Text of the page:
Porter concluded his message by inviting race fans to Philly Park to watch Rockport Harbor's future workouts.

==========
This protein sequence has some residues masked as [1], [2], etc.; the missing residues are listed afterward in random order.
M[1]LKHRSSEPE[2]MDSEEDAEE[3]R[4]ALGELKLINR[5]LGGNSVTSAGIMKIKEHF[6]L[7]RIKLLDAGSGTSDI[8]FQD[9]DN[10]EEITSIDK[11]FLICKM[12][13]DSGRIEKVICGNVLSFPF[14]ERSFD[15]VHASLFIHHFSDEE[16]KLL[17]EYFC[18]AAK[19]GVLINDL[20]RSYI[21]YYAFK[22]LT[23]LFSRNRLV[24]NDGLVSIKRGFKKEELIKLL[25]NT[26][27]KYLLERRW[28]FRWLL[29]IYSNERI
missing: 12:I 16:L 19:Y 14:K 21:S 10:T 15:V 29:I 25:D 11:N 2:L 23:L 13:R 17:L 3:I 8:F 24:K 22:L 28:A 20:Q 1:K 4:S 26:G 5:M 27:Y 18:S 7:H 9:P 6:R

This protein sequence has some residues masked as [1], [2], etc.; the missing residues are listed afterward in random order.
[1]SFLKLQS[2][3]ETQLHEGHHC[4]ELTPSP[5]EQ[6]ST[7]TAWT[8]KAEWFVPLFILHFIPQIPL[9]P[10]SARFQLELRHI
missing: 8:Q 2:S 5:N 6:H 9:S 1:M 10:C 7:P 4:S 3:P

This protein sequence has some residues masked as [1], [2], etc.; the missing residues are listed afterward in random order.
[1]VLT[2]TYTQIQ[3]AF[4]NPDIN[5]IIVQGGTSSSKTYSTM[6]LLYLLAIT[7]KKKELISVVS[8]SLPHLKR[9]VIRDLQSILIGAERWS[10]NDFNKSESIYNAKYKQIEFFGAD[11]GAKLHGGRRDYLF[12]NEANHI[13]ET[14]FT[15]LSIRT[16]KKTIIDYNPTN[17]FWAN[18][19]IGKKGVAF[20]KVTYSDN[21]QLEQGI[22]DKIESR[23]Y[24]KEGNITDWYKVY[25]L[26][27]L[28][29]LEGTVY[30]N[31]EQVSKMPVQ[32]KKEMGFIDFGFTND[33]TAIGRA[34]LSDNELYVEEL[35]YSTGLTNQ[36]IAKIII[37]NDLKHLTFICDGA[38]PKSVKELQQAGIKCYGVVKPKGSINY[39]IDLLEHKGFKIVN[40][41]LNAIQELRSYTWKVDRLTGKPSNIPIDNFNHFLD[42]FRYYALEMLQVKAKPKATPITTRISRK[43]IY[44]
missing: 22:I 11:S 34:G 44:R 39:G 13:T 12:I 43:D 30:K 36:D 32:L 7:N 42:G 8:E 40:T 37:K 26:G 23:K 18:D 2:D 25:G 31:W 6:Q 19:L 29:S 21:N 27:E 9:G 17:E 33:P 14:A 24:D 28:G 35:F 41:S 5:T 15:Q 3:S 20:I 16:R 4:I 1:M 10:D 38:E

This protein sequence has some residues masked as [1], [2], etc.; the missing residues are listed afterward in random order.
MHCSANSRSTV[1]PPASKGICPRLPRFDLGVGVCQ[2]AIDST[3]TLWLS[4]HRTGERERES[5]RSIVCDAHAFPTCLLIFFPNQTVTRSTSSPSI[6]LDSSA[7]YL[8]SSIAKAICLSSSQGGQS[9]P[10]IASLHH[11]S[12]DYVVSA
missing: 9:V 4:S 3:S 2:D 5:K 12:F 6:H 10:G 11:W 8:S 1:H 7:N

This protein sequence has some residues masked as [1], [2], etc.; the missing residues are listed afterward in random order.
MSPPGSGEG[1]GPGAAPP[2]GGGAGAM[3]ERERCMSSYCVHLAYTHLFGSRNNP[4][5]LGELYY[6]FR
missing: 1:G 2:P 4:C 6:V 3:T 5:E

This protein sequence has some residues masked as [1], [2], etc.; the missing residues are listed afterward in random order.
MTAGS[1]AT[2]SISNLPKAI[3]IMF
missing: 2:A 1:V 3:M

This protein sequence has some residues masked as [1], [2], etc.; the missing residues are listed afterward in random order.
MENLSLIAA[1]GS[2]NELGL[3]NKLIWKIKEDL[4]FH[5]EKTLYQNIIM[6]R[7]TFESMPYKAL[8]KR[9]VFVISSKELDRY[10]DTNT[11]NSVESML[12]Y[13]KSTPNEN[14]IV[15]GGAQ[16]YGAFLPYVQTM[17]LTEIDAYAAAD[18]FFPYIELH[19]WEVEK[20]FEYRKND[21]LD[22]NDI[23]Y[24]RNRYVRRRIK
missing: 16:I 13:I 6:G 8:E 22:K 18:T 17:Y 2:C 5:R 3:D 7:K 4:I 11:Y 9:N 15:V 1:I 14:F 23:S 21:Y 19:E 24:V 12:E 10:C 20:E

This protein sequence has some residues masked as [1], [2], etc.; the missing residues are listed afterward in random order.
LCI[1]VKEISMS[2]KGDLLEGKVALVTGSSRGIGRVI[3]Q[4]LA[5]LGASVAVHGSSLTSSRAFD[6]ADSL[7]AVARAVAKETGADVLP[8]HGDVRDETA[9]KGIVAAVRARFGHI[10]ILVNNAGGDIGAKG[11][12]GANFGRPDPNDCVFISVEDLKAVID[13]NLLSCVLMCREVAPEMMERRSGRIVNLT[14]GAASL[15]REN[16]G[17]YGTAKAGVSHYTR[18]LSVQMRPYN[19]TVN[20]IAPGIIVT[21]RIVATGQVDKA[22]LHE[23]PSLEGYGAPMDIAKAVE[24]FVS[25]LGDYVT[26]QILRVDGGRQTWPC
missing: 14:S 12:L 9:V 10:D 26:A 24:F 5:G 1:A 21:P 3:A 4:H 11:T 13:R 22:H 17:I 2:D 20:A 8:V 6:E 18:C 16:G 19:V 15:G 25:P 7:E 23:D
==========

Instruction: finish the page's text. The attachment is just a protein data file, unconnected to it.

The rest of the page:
Rockport Harbor, who finished sixth in Saturday's Lexington Stakes (gr. II) as the 3-5 favorite, emerged from the race in "great physical condition" but will no longer be pointed toward the Kentucky Derby (gr. I) or other two legs of the Triple Crown, according to owner Rick Porter.In a statement posted on the Rockport Harbor's Web site, Porter attributed the Lexington loss to the horse's inability to handle the off track at Keeneland. "I knew he was in big trouble within the first 300 yards," Porter wrote. "He has such a big stride that he never got comfortable enough to stretch out."Trained by John Servis, who won the Derby and Preakness Stakes (gr. I) with Smarty Jones last year, Rockport Harbor has won four of six lifetime starts.Porter noted that while the son of Unbridled's Song could probably be pointed toward the Preakness and Belmont Stakes (gr. I), "giving him a break and pointing to some good summer stakes is the better option for him."Porter said the Travers Stakes (gr. I) and Haskell Invitational (gr. I) were likely targets for 'Rocky.Unbeaten in four starts last year and an Eclipse Award finalist, Rockport Harbor was bothered by a foot injury that ocurred at the end of last season and was unable to make a scheduled start in the Southwest Stakes. Off nearly a four-month layoff, he ran a good second behind Greater Good in his 3-year-old debut in the March 19 Rebel Stakes (gr. III). But then he was dealt another setback when a blood clot was discovered while the colt was preparing for the Arkansas Derby (gr. II)."He has been subjected to a lot of medical treatment, including a lot of injections and antibiotics," Porter said, "(and) therefore we will ship back to Philadelphia Park next week and resume training. He has proven he is an exceptional horse with a great future if he is managed properly. We are doing what we think is best for Rocky. He has a great future as a 3-year-old and as a 4-year-old. Many great 3-year-olds have been 'burned out' through rushing them through the Triple Crown process."